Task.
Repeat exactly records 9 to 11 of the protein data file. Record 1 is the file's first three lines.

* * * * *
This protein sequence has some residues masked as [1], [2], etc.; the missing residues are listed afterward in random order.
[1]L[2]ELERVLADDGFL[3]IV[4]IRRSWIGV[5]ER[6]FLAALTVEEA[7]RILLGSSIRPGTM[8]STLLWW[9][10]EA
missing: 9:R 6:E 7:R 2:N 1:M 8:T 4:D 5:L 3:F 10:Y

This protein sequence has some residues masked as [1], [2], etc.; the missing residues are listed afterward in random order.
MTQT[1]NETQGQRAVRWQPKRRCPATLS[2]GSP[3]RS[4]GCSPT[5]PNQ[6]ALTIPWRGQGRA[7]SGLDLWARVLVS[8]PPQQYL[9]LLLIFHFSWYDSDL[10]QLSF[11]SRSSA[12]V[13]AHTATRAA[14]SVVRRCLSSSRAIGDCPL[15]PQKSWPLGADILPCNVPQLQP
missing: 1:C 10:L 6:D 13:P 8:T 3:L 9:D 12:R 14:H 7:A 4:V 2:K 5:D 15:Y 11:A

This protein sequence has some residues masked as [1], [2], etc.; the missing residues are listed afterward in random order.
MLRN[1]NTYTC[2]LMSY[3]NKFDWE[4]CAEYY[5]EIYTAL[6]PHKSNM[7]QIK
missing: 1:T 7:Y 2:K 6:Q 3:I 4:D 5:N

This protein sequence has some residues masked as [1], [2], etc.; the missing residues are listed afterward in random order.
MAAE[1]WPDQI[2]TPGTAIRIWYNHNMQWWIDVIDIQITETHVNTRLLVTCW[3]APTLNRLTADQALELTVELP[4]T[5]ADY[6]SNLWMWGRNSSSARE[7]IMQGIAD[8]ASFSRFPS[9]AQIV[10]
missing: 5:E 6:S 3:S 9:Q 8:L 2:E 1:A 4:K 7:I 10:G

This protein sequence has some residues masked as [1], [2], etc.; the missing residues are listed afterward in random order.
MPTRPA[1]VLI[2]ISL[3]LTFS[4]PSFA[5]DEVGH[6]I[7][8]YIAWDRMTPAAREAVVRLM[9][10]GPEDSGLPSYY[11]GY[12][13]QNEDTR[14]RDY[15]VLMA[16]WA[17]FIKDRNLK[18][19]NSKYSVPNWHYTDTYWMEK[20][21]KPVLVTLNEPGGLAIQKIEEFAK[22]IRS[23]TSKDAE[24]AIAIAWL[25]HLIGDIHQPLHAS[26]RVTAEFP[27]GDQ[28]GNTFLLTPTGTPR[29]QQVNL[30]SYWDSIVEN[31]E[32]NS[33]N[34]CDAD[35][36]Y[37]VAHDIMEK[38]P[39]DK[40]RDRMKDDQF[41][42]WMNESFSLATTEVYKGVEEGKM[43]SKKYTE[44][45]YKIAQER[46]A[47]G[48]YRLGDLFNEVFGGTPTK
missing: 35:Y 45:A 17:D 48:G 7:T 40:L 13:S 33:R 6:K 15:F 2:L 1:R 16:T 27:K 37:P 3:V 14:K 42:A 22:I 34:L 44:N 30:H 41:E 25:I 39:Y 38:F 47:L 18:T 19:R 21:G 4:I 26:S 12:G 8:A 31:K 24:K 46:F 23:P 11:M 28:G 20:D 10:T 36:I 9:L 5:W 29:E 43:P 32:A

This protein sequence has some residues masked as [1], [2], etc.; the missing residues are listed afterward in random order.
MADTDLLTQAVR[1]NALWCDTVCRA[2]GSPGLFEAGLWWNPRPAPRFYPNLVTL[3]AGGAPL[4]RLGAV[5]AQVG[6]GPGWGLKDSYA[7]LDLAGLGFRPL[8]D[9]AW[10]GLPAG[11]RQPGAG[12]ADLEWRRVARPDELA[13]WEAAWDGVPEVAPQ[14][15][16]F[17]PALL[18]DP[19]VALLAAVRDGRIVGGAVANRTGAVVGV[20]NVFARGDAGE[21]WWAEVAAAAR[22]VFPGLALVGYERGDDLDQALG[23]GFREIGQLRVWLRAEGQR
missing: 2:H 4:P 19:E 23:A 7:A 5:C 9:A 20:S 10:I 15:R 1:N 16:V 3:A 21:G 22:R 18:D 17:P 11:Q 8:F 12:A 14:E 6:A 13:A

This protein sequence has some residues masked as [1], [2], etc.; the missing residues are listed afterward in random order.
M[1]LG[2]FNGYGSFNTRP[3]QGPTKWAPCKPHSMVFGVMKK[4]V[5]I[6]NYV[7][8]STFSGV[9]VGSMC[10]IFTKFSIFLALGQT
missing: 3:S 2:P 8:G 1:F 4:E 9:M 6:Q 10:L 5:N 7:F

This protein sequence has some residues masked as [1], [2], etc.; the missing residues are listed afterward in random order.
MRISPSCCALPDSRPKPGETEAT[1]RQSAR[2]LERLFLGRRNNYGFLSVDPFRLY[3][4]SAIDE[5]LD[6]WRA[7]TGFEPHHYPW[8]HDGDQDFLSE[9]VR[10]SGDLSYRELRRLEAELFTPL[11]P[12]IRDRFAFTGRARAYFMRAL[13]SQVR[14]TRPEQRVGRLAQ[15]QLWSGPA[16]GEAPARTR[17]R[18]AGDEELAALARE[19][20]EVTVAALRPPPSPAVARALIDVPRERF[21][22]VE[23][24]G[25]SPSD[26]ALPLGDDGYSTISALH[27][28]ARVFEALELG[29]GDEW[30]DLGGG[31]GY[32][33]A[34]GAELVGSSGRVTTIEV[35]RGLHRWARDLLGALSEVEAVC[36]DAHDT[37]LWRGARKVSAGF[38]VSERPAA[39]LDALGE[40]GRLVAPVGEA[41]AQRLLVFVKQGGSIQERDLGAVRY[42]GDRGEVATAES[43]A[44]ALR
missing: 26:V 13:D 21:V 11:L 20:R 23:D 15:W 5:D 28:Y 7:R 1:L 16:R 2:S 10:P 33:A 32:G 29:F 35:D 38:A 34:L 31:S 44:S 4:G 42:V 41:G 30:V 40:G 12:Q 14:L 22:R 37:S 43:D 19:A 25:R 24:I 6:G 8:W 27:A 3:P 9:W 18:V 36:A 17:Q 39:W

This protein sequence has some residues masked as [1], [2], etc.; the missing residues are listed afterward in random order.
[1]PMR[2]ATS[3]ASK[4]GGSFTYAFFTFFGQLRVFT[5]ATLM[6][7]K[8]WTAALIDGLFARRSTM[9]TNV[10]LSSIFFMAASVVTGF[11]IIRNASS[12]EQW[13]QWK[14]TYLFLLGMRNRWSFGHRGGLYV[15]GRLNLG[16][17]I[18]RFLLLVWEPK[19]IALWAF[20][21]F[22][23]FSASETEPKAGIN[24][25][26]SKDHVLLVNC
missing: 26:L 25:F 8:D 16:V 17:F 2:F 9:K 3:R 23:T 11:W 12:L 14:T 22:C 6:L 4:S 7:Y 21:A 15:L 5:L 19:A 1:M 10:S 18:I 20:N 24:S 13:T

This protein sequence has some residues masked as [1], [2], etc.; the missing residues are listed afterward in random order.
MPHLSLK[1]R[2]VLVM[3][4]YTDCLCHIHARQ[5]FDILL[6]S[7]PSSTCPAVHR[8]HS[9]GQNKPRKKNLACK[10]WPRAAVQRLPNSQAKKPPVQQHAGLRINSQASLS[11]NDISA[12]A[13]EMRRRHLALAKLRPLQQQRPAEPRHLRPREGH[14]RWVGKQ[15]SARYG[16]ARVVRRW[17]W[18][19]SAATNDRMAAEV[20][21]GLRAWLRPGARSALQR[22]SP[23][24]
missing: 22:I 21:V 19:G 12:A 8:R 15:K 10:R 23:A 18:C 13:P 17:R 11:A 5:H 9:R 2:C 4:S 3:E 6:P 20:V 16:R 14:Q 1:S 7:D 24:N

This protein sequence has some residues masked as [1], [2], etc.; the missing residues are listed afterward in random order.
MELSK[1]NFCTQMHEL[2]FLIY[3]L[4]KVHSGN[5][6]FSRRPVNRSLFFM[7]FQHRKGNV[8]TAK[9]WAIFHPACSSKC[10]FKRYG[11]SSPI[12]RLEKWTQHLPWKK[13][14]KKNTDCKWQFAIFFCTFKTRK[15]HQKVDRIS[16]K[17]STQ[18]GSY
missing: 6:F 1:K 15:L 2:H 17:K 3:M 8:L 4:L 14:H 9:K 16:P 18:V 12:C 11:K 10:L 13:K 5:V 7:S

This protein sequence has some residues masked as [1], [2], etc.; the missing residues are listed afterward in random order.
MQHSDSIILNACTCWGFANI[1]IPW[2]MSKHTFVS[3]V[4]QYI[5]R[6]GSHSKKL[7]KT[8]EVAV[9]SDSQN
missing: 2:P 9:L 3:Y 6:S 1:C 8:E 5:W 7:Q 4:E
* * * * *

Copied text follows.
This protein sequence has some residues masked as [1], [2], etc.; the missing residues are listed afterward in random order.
[1]PMR[2]ATS[3]ASK[4]GGSFTYAFFTFFGQLRVFT[5]ATLM[6][7]K[8]WTAALIDGLFARRSTM[9]TNV[10]LSSIFFMAASVVTGF[11]IIRNASS[12]EQW[13]QWK[14]TYLFLLGMRNRWSFGHRGGLYV[15]GRLNLG[16][17]I[18]RFLLLVWEPK[19]IALWAF[20][21]F[22][23]FSASETEPKAGIN[24][25][26]SKDHVLLVNC
missing: 26:L 25:F 8:D 16:V 17:F 2:F 9:K 3:R 23:T 11:W 12:L 14:T 22:C 6:L 4:S 7:Y 21:A 15:L 5:L 19:A 1:M 10:S 18:I 20:N 24:S 13:T

This protein sequence has some residues masked as [1], [2], etc.; the missing residues are listed afterward in random order.
MPHLSLK[1]R[2]VLVM[3][4]YTDCLCHIHARQ[5]FDILL[6]S[7]PSSTCPAVHR[8]HS[9]GQNKPRKKNLACK[10]WPRAAVQRLPNSQAKKPPVQQHAGLRINSQASLS[11]NDISA[12]A[13]EMRRRHLALAKLRPLQQQRPAEPRHLRPREGH[14]RWVGKQ[15]SARYG[16]ARVVRRW[17]W[18][19]SAATNDRMAAEV[20][21]GLRAWLRPGARSALQR[22]SP[23][24]
missing: 22:I 21:V 19:G 12:A 8:R 15:K 10:R 23:A 18:C 13:P 17:R 11:A 5:H 9:R 2:C 4:S 3:E 6:P 20:V 16:R 14:Q 1:S 7:D 24:N

This protein sequence has some residues masked as [1], [2], etc.; the missing residues are listed afterward in random order.
MELSK[1]NFCTQMHEL[2]FLIY[3]L[4]KVHSGN[5][6]FSRRPVNRSLFFM[7]FQHRKGNV[8]TAK[9]WAIFHPACSSKC[10]FKRYG[11]SSPI[12]RLEKWTQHLPWKK[13][14]KKNTDCKWQFAIFFCTFKTRK[15]HQKVDRIS[16]K[17]STQ[18]GSY
missing: 6:F 1:K 15:L 2:H 17:K 3:M 8:L 4:L 14:H 9:K 16:P 18:V 12:C 11:K 10:L 13:K 5:V 7:S